JULIETTE, OR KEY OF DREAMS (Marcel Carné, 1951)

Vastly underrated, wrongly dismissed by some as being “cold,” Marcel Carné’s Juliette ou La clef des songes engages the beauty of romance and the power of love. It is certainly not the equal of Jean Cocteau’s splendiferous Beauty and the Beast (1946), with which it shares some elements; but then what is? Carné has made here one of his most magical, powerful and irresistible works.
     The protagonist is Michel, who begins in jail for (we later find out) stealing from his employer so that he might treat Juliette, the girl he loves, to a memorable date. Now disconsolate for being separated from her, he dreams a dream of searching for Juliette in what turns out to be the Land of Lost Memories, where everyone is eager to appropriate anyone else’s memories as his or her own. Michel’s memories of Juliette, however, never dim.
     He finds her in an enchanted forest and, by the power of his love for her, draws her heart from forgetfulness to a recollection of how much they meant to each other. Alas, the lord of a sumptuous castle, insisting that they are a long-term and loving couple, has designs on her and can sweeten the seduction with riches far beyond the poor boy’s means. Nevertheless, Michel succeeds in persuading the townfolk to storm the castle to rescue Juliette. In the Room of Locked Doors, they discover a box of wedding bands and, behind each door, a blood-stained bridal outfit. There’s no doubt who the owner of the castle is: Bluebeard! And now Bluebeard and Juliette are about to wed, but no one will help Michel intervene to stop the wedding-murder. The wedding must proceed, for the people have already forgotten what they encountered in the Room of Locked Doors. Michel wakes up from his dream’s bliss-turned-to-grief-and-horror. His employer, who resembles Bluebeard exactly, is dropping all charges against him at the insistence of his fiancée: Juliette. Michel embarks on a tragic course that surely must have brought down the Catholic Church’s condemnation on this heartbreaking film.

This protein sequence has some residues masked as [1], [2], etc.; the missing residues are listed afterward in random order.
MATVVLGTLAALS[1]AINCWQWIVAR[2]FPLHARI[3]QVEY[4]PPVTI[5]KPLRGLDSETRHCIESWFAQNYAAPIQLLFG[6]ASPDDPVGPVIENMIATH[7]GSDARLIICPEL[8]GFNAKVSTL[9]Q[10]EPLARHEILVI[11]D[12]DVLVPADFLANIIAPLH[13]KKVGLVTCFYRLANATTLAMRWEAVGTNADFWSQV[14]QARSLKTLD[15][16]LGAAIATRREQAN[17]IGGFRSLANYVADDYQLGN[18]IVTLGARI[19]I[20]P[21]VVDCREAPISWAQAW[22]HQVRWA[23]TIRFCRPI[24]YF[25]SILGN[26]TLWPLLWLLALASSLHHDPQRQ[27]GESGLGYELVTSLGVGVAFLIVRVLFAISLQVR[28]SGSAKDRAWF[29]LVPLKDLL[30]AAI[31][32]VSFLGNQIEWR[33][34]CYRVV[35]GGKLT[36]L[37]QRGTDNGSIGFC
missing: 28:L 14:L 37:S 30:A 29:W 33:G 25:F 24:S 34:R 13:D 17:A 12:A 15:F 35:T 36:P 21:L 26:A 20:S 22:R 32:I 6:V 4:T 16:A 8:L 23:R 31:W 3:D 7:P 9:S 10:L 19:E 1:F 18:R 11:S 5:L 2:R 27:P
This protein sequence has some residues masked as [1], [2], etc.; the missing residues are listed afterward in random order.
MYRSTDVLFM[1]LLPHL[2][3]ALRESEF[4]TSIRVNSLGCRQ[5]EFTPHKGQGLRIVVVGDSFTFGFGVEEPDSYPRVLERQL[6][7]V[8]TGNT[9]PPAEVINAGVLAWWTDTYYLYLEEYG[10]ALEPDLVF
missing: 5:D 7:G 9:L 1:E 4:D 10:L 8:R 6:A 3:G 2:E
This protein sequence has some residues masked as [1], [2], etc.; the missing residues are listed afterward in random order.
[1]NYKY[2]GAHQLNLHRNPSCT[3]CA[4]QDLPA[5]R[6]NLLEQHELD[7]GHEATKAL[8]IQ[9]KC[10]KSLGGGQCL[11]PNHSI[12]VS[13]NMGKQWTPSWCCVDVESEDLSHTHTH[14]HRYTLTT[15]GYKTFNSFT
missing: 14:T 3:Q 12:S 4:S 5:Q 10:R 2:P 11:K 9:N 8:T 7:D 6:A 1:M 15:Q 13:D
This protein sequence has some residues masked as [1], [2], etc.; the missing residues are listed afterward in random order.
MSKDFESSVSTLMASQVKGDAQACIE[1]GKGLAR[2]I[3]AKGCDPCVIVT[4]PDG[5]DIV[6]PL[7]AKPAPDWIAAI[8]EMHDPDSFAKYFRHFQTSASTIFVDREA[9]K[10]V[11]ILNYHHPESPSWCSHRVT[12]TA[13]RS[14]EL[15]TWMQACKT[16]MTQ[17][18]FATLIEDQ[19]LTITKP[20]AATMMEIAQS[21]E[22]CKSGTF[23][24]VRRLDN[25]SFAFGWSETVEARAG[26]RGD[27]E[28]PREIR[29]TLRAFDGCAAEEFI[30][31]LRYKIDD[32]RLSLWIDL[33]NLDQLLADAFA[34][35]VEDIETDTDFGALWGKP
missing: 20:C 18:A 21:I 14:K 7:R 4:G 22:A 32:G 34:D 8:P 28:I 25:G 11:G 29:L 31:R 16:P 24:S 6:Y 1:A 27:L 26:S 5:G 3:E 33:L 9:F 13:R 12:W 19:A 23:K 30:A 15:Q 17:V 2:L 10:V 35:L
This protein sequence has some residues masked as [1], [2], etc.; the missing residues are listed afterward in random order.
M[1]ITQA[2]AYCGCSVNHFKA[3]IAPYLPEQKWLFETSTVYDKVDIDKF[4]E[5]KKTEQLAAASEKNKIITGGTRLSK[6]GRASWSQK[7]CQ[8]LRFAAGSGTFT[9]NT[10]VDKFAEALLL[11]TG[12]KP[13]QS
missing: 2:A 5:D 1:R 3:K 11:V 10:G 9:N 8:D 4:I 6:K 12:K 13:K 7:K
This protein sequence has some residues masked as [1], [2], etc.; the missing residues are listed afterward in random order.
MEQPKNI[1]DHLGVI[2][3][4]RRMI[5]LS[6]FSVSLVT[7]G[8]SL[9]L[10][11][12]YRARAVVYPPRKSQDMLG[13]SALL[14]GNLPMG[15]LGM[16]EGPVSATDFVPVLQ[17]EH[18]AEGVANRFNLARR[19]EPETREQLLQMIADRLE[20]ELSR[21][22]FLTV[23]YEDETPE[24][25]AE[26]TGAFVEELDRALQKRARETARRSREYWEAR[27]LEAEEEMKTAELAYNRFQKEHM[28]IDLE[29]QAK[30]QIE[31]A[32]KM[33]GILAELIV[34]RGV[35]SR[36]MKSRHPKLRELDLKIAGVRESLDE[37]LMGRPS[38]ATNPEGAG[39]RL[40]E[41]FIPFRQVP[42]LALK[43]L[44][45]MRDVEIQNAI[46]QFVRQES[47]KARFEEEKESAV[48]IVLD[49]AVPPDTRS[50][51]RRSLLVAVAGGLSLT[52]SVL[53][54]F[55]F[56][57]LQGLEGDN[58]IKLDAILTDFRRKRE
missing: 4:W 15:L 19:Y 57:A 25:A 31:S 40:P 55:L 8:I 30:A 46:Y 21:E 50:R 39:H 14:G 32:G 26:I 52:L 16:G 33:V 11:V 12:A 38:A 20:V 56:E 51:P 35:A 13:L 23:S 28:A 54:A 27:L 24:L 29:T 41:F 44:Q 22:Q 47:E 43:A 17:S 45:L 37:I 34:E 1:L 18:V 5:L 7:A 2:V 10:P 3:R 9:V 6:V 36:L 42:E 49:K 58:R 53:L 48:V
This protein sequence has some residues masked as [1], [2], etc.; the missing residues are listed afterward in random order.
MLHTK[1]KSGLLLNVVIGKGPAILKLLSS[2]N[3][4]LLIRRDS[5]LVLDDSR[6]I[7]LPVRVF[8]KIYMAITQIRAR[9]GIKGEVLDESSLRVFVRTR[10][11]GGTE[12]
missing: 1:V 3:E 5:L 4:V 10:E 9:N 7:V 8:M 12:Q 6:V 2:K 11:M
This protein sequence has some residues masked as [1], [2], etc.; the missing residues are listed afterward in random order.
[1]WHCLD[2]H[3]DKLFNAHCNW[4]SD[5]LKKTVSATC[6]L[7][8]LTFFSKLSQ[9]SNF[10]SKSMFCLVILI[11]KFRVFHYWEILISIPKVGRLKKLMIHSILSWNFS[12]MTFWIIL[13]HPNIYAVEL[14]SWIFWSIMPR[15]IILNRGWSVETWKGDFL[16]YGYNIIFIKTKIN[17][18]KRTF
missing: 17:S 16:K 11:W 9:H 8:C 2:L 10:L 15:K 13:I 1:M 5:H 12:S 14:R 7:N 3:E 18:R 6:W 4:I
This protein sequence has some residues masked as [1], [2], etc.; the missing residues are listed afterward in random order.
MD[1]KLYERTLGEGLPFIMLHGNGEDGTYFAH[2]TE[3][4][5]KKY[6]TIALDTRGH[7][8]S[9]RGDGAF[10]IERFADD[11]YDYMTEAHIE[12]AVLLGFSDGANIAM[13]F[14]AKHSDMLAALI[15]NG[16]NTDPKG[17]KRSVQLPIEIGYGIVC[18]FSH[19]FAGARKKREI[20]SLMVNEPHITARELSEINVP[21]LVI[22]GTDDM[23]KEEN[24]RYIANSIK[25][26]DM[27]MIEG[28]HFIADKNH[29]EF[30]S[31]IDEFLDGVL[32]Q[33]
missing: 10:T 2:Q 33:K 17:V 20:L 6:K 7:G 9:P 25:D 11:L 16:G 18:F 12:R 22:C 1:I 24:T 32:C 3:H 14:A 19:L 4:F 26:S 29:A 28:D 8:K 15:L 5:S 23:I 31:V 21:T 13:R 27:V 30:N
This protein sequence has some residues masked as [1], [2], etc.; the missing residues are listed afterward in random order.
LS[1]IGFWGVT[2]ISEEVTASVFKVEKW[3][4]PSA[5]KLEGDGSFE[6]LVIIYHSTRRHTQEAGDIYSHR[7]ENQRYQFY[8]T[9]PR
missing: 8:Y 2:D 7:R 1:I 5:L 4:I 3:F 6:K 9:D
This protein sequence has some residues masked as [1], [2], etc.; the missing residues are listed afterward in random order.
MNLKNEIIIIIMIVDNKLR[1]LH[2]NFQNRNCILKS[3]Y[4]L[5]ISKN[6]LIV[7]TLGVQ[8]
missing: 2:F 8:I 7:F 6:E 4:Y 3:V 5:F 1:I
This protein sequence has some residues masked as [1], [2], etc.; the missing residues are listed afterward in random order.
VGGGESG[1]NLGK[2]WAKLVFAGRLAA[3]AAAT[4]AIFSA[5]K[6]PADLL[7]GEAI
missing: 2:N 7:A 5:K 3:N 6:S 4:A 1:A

Gérard Philipe is superb as Michel—tender, charming, impulsive, irrevocably in love. Michel’s joyful little dance as, suddenly free, he heads down an unfamiliar road in his dream-accessed quest to find his beloved culminates in the fierce passion of his attempt to keep Juliette from being killed; both show Michel epitomizing youth. Suzanne Cloutier, Orson Welles’s Desdemona (Othello, 1951), is excellent as Juliette.
     Our memories of love are sacred ground. If you believe this, you must see this film—although it may make you feel your heart will burst.
     From a play by Georges Neveux; black-and-white cinematography by Henri Alëkan; the score, by Joseph Kosma, was honored at Cannes.

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